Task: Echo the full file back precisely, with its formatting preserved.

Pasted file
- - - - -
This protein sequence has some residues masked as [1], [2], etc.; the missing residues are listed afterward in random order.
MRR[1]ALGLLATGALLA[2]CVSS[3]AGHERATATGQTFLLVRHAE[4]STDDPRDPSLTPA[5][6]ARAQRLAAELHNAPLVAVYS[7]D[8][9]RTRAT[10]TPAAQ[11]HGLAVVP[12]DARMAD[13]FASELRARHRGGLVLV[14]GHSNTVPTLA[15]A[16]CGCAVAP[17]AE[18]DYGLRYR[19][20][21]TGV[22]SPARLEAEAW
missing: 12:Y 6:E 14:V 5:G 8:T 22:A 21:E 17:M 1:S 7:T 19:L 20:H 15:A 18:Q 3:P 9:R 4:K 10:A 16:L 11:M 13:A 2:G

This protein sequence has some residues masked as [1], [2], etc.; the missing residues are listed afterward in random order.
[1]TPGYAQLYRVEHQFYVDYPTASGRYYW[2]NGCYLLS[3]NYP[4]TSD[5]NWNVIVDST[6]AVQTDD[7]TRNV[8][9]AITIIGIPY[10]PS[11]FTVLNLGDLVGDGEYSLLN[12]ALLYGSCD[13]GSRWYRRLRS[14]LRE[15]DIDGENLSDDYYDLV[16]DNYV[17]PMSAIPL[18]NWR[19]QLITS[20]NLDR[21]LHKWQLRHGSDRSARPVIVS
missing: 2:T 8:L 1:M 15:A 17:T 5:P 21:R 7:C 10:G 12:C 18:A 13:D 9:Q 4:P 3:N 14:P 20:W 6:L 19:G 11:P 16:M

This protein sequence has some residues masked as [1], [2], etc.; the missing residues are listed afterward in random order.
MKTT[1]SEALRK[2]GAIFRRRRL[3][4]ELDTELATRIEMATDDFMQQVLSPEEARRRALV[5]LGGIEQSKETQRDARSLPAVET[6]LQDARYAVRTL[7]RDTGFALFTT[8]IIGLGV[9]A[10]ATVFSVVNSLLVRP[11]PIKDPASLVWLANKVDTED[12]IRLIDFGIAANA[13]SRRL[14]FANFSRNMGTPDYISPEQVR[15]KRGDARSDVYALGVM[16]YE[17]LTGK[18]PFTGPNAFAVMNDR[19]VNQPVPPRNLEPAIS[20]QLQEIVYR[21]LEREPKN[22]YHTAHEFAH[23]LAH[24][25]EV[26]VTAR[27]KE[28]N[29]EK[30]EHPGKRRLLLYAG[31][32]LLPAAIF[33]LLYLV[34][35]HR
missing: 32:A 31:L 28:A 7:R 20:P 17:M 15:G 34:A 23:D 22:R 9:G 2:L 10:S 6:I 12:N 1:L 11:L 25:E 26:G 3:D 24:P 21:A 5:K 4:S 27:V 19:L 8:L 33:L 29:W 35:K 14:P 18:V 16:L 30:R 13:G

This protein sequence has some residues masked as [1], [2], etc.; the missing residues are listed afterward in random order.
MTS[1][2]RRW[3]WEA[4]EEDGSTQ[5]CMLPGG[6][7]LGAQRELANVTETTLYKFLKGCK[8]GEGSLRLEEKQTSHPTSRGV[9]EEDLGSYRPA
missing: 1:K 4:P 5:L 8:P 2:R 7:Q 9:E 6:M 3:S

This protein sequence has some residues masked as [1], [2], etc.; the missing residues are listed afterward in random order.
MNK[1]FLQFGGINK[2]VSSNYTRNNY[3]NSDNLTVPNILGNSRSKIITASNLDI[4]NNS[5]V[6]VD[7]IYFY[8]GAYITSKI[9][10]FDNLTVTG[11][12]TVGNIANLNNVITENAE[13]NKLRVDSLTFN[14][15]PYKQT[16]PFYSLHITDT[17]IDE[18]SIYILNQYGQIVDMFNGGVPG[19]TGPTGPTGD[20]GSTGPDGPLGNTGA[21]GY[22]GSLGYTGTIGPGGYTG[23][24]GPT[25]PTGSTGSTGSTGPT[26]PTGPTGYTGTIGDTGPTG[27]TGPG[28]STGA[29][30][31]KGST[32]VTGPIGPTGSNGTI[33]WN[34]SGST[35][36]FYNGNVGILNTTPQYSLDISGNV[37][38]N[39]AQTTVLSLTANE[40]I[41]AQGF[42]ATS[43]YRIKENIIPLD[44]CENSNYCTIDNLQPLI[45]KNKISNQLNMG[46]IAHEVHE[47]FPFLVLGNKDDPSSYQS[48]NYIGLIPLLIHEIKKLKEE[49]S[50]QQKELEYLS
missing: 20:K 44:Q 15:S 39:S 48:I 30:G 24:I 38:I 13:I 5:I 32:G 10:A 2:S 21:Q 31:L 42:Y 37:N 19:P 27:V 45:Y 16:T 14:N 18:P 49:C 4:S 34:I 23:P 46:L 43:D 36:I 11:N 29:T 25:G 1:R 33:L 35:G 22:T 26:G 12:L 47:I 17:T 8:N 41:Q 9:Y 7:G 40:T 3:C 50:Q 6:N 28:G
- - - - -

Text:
This protein sequence has some residues masked as [1], [2], etc.; the missing residues are listed afterward in random order.
MRR[1]ALGLLATGALLA[2]CVSS[3]AGHERATATGQTFLLVRHAE[4]STDDPRDPSLTPA[5][6]ARAQRLAAELHNAPLVAVYS[7]D[8][9]RTRAT[10]TPAAQ[11]HGLAVVP[12]DARMAD[13]FASELRARHRGGLVLV[14]GHSNTVPTLA[15]A[16]CGCAVAP[17]AE[18]DYGLRYR[19][20][21]TGV[22]SPARLEAEAW
missing: 12:Y 6:E 14:V 5:G 8:T 22:A 21:E 17:M 1:S 7:T 19:L 20:H 15:A 18:Q 3:P 9:R 4:K 10:A 16:L 11:M 13:A 2:G

This protein sequence has some residues masked as [1], [2], etc.; the missing residues are listed afterward in random order.
[1]TPGYAQLYRVEHQFYVDYPTASGRYYW[2]NGCYLLS[3]NYP[4]TSD[5]NWNVIVDST[6]AVQTDD[7]TRNV[8][9]AITIIGIPY[10]PS[11]FTVLNLGDLVGDGEYSLLN[12]ALLYGSCD[13]GSRWYRRLRS[14]LRE[15]DIDGENLSDDYYDLV[16]DNYV[17]PMSAIPL[18]NWR[19]QLITS[20]NLDR[21]LHKWQLRHGSDRSARPVIVS
missing: 2:T 8:L 1:M 15:A 17:T 5:P 21:R 7:C 10:G 12:C 18:A 13:D 9:Q 4:P 3:N 14:P 20:W 6:L 19:G 11:P 16:M

This protein sequence has some residues masked as [1], [2], etc.; the missing residues are listed afterward in random order.
MKTT[1]SEALRK[2]GAIFRRRRL[3][4]ELDTELATRIEMATDDFMQQVLSPEEARRRALV[5]LGGIEQSKETQRDARSLPAVET[6]LQDARYAVRTL[7]RDTGFALFTT[8]IIGLGV[9]A[10]ATVFSVVNSLLVRP[11]PIKDPASLVWLANKVDTED[12]IRLIDFGIAANA[13]SRRL[14]FANFSRNMGTPDYISPEQVR[15]KRGDARSDVYALGVM[16]YE[17]LTGK[18]PFTGPNAFAVMNDR[19]VNQPVPPRNLEPAIS[20]QLQEIVYR[21]LEREPKN[22]YHTAHEFAH[23]LAH[24][25]EV[26]VTAR[27]KE[28]N[29]EK[30]EHPGKRRLLLYAG[31][32]LLPAAIF[33]LLYLV[34][35]HR
missing: 32:A 31:L 28:A 7:R 20:P 17:M 15:G 34:A 23:D 22:R 9:G 2:L 10:S 6:I 12:N 1:L 11:L 25:E 26:G 3:D 24:P 21:A 5:K 4:S 27:V 19:L 8:L 33:L 29:W 35:K 14:P 18:V 16:L 30:R 13:G

This protein sequence has some residues masked as [1], [2], etc.; the missing residues are listed afterward in random order.
MTS[1][2]RRW[3]WEA[4]EEDGSTQ[5]CMLPGG[6][7]LGAQRELANVTETTLYKFLKGCK[8]GEGSLRLEEKQTSHPTSRGV[9]EEDLGSYRPA
missing: 1:K 4:P 5:L 8:P 2:R 7:Q 9:E 6:M 3:S

This protein sequence has some residues masked as [1], [2], etc.; the missing residues are listed afterward in random order.
MNK[1]FLQFGGINK[2]VSSNYTRNNY[3]NSDNLTVPNILGNSRSKIITASNLDI[4]NNS[5]V[6]VD[7]IYFY[8]GAYITSKI[9][10]FDNLTVTG[11][12]TVGNIANLNNVITENAE[13]NKLRVDSLTFN[14][15]PYKQT[16]PFYSLHITDT[17]IDE[18]SIYILNQYGQIVDMFNGGVPG[19]TGPTGPTGD[20]GSTGPDGPLGNTGA[21]GY[22]GSLGYTGTIGPGGYTG[23][24]GPT[25]PTGSTGSTGSTGPT[26]PTGPTGYTGTIGDTGPTG[27]TGPG[28]STGA[29][30][31]KGST[32]VTGPIGPTGSNGTI[33]WN[34]SGST[35][36]FYNGNVGILNTTPQYSLDISGNV[37][38]N[39]AQTTVLSLTANE[40]I[41]AQGF[42]ATS[43]YRIKENIIPLD[44]CENSNYCTIDNLQPLI[45]KNKISNQLNMG[46]IAHEVHE[47]FPFLVLGNKDDPSSYQS[48]NYIGLIPLLIHEIKKLKEE[49]S[50]QQKELEYLS
missing: 20:K 44:Q 15:S 39:S 48:I 30:G 24:I 38:I 13:I 5:I 32:G 10:A 2:S 21:Q 31:L 42:Y 37:N 19:P 27:V 45:Y 16:T 14:N 18:P 49:C 4:S 34:I 23:P 46:L 43:D 36:I 11:N 29:T 25:G 1:R 33:L 35:G 22:T 26:G 12:L 47:I 17:T 8:N 41:Q 9:Y 7:G 40:T 3:C 50:Q 6:N 28:G